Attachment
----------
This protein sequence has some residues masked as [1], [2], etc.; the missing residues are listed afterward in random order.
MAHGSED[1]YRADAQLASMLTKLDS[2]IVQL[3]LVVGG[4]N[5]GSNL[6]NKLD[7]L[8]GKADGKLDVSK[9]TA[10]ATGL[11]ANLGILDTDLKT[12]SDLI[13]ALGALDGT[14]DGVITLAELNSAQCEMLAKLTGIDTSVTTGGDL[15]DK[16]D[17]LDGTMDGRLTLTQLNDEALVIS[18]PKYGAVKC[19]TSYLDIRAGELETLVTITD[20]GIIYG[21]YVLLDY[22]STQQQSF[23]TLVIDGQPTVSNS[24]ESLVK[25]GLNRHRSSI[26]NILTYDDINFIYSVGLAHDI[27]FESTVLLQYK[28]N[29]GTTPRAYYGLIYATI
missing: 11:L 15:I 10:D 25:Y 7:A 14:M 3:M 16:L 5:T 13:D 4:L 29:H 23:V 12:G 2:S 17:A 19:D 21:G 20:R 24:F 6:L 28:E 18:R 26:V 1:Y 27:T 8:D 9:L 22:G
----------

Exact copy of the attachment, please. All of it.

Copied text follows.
This protein sequence has some residues masked as [1], [2], etc.; the missing residues are listed afterward in random order.
MAHGSED[1]YRADAQLASMLTKLDS[2]IVQL[3]LVVGG[4]N[5]GSNL[6]NKLD[7]L[8]GKADGKLDVSK[9]TA[10]ATGL[11]ANLGILDTDLKT[12]SDLI[13]ALGALDGT[14]DGVITLAELNSAQCEMLAKLTGIDTSVTTGGDL[15]DK[16]D[17]LDGTMDGRLTLTQLNDEALVIS[18]PKYGAVKC[19]TSYLDIRAGELETLVTITD[20]GIIYG[21]YVLLDY[22]STQQQSF[23]TLVIDGQPTVSNS[24]ESLVK[25]GLNRHRSSI[26]NILTYDDINFIYSVGLAHDI[27]FESTVLLQYK[28]N[29]GTTPRAYYGLIYATI
missing: 11:L 15:I 10:D 25:Y 7:A 14:M 3:M 16:L 5:T 13:D 4:L 29:H 23:V 12:G 2:S 17:A 19:D 21:G 20:R 24:F 6:L 28:E 18:R 26:V 1:Y 27:T 8:D 9:L 22:G